S-call “nullify” commands invalidate the instructions they follow. They are used in conjunction with unconditional branches, as described below, to allow proper execution of the subject program when running natively and still allow the translator to identify and interpret translator specific pieces of code.
During translation, the translator 19 detects the Schizo Escape and decodes the S-call commands into IR representations of the corresponding parameter transformation and native function call operations. The translator 19 integrates the parameter transformation IR into the IR forest of the current block, which is subsequently generated as target code. Encoding the parameter transformation operations into an IR allows the parameter transformation code to be integrated into and optimized with the IR encoding the subject code.
S-call commands are encoded in the subject program using leading instruction opcodes, the Schizo Escape, which only the translator 19 understands, since S-call commands are translator-specific native binding instructions. Subject processors interpret S-call commands as illegal subject instructions. As such, the execution of S-call commands must be avoided when the subject program is running natively (i.e., on the subject architecture). The subject program software developers can use multiple methods to allow S-call-enhanced subject programs to run natively, including (a) conditional execution and (b) branch lookahead parsing. Conditional execution consists of conditional subject code which checks whether the subject program is running natively or as a translated program, based on the run-time environment, and which skips the S-call commands if running natively. Branch lookahead parsing consists of unconditional branch instructions which are planted in the subject code to skip all translator specific instructions (such as, but not limited to, S-call commands). When running natively, the unconditional branches are executed thereby skipping the translator specific code. When running as a translated program, the translator disregards any unconditional branch instruction which is followed by an S-call nullify command (i.e., the unconditional branch is part of the subject instruction pattern used by the translator to identify translator specific code in decoding).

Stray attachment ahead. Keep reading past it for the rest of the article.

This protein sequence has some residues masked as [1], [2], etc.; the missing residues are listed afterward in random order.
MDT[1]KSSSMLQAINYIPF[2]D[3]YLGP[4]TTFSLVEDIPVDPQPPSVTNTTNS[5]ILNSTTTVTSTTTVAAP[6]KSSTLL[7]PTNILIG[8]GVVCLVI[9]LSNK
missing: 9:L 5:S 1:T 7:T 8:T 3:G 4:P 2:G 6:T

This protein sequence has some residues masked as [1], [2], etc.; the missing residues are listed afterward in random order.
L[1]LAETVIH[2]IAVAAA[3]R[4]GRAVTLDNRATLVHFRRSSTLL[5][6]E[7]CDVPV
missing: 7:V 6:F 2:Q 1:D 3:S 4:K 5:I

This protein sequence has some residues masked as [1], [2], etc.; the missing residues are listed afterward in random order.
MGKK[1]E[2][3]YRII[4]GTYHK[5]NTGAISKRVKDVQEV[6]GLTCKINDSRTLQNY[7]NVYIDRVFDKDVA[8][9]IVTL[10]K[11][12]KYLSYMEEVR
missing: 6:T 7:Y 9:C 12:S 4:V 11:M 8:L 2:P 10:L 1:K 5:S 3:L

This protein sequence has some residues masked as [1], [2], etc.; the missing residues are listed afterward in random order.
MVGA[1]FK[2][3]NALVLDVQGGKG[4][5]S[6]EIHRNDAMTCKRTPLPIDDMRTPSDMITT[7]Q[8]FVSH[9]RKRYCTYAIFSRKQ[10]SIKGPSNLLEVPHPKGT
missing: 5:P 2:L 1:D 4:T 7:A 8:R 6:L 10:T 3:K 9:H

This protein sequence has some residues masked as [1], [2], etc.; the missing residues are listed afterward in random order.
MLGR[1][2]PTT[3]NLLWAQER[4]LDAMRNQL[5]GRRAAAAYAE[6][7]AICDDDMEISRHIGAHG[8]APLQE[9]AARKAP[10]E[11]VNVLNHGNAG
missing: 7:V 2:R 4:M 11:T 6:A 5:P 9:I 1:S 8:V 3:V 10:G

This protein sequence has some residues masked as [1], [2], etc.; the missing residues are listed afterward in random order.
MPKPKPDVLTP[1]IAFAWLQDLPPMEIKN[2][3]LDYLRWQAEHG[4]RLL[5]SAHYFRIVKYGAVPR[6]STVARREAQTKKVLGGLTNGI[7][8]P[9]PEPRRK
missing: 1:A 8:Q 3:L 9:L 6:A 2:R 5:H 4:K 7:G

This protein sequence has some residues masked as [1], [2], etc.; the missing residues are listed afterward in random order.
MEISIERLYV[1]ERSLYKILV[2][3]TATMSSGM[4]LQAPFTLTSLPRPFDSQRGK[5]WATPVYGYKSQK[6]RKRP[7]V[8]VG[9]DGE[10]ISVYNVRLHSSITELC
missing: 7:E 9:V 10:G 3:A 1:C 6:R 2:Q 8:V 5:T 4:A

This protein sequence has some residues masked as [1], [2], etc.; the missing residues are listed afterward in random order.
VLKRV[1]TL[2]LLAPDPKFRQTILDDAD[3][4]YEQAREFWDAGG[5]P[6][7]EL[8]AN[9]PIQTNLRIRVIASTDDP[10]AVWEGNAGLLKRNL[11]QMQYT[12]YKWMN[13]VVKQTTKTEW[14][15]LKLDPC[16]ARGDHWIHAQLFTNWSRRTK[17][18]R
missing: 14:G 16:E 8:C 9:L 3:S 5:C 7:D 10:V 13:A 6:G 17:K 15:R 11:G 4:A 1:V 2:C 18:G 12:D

In another embodiment call stubs comprised of Schizo-call commands and ordinary subject instructions are located in separately compiled units of subject code. The special purpose native binding bind point description language (as described above) is used by the translator 19 to specify subject code locations as bind points. When the translator 19 reaches such a bind point, the flow of control is diverted to execute an external schizo stub instead. From this point onwards the behavior of the translator is identical to the behavior described for Schizo Calls. External Schizo stubs allow the use of S-Call commands when it is not possible to insert S-Call commands into the subject code directly (e.g. when the source code for the subject library/application is not available).